Taking A Chance

A couple of years ago I was offered inpatient treatment. It was strongly advised that I admit myself into an eating disorder unit and when I refused I was almost sectioned. I don’t quite know how I avoided it. The papers were as good as signed but I talked the talk and escaped that route. That’s not important, what was was my reason for not wanting the treatment. I think a lot of people will be thinking and feeling the same. 

I had a good job that I enjoyed. It wasn’t where I wanted to be long-term but it was a full time, stable job. Knowing I would need hospitalisation scared me anyway but I wasn’t willing to leave work. Ironic as it was I was still signed off for 2 months. But the job was still waiting for me. I got a little better, or my weight increased anyway but I never dealt with anything, I was eating as a means to an end. 

I should have known a relapse was inevitable. 

As career progression I decided to leave my job and pursue my first HR role. This was where I wanted my career to go and it felt like a fresh start. It wasn’t a fresh start at all, I was running away. 6 months in and anorexia showed her face with a vengeance. I had never recovered, I wasn’t better and it wasn’t going to just go away. In my mind a change in surroundings was the answer and would allow me to have that fresh start. In my head and heart I knew I needed treatment but I was terrified of leaving work. I was worried what my family would think, how my boyfriend would react, how the bills would get paid and throughout my treatment I was scared to death about having a career gap on my Cv, especially a 12 month gap. 
I was faced with so many questions

– How would I explain it to anyone

– Who would employ someone with a break in their cv that lasted a whole year and because of medical reasons?

– How could I answer questions in an interview around illness affecting my work performance, because it did.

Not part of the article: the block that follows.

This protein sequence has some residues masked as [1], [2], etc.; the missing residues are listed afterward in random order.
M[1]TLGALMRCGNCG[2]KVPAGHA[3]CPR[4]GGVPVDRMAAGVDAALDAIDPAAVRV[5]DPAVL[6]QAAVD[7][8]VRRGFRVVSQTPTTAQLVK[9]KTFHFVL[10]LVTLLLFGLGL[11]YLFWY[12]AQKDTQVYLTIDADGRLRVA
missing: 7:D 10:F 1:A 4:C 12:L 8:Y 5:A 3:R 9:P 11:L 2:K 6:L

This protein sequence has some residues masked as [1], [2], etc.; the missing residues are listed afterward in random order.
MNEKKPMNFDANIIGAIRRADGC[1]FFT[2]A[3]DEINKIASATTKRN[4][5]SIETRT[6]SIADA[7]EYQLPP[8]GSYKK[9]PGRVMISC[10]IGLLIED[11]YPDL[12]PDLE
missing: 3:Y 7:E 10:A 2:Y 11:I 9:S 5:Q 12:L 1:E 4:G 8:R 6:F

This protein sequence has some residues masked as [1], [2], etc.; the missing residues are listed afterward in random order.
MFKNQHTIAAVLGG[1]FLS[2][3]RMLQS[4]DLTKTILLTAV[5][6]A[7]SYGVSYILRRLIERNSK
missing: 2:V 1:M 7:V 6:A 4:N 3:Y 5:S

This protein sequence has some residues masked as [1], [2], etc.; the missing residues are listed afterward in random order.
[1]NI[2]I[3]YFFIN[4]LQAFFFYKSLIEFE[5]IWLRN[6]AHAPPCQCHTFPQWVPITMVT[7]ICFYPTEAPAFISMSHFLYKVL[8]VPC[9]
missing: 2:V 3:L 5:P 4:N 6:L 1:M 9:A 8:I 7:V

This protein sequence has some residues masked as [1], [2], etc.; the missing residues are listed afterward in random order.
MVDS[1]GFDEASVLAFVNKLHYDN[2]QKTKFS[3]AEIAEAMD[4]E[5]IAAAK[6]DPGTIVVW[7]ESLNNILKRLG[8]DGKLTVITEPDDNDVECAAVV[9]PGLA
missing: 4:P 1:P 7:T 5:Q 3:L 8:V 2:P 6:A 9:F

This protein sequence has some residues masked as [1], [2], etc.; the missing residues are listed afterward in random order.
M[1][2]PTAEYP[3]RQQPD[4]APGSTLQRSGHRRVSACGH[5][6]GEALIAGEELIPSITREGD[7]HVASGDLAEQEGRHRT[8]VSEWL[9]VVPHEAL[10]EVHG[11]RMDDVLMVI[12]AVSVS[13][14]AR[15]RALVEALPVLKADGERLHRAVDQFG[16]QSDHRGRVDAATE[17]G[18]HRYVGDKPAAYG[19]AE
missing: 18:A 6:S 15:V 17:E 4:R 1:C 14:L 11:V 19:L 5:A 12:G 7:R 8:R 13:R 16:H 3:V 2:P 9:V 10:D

– What would happen when a reference was requested and my old employee said I had time off due to illness

– How would I ever get back to a normal life working full time?

I know I did the strong thing. I took the situation into my own hands, I wanted to recover so that I could pursue a successful career. I couldn’t carry on starting to recover and then relapsing worse than before. I couldn’t put my already fragile body and mind through that.

There will be challenges and your CV will be challenged, you have nothing to hide. I recently had an interview with a company I instantly felt passionate towards, a job that will be rewarding and challenging but a really great job that I can continue to build my career in. The application process involved a medical disclosure. I could have lied and ticked all the ‘no’ boxes. But did I want that? The eating disorder made me into a different person, a secretive person who would lie and manipulate. Did I really want to potentially start a new job with this huge lie hanging over me? Obviously the answer is no. I’ve spent a lot of years trying to hide the illness but not anymore. I’m no longer ashamed and embarrassed that I was ill. I know it wasn’t my fault and can happen to anyone. Needless to say by being honest and writing what I had been through on my application, I was so surprised when I received a call offering me an interview.

During my interview I brought up the subject of my health because I wanted to be open and honest from the start. I felt so much better for being truthful and I know that it was appreciated. Recovering from an eating disorder requires huge strength, will power, dedication and hard work.

 It is a full time job.

Whether I was successful in the interview is irrelevant. What is important is that you are brave enough to put yourself out there, admit you were unwell but owning that part of your life. 

Whether you are successful or not, just tell yourself what I did. If I am being turned down because I suffered from an eating disorder then I wouldn’t want to work for a company like that anyway.

My tips to interviews and career gaps: 

1. Be honest

2. Be proud of how far your have come

3. Don’t hold back from a job because you don’t think you are good enough

4. Don’t try and justify your illness – you don’t have to explain yourself, you haven’t done anything wrong

5. Don’t try and second guess what the employer is thinking

6. Be yourself – let your personality show

7. Practice answering a difficult question such as ‘why were you out of work’ so you don’t get flustered

8. Remember the interviewer is human to

9. Believe in yourself 

10. Be positive!

For the record I was successful and I was offered the job. I can’t wait to start with my new company. This is a chance for me, a chance to move on. This truly is a fresh start. I’m not running away from anything this time or trying to change my surroundings to make me better. I faced my demons head on and I’m so excited to see where this journey leads me.

Be brave, you will surprise yourself.

  

M x

Taking A Chance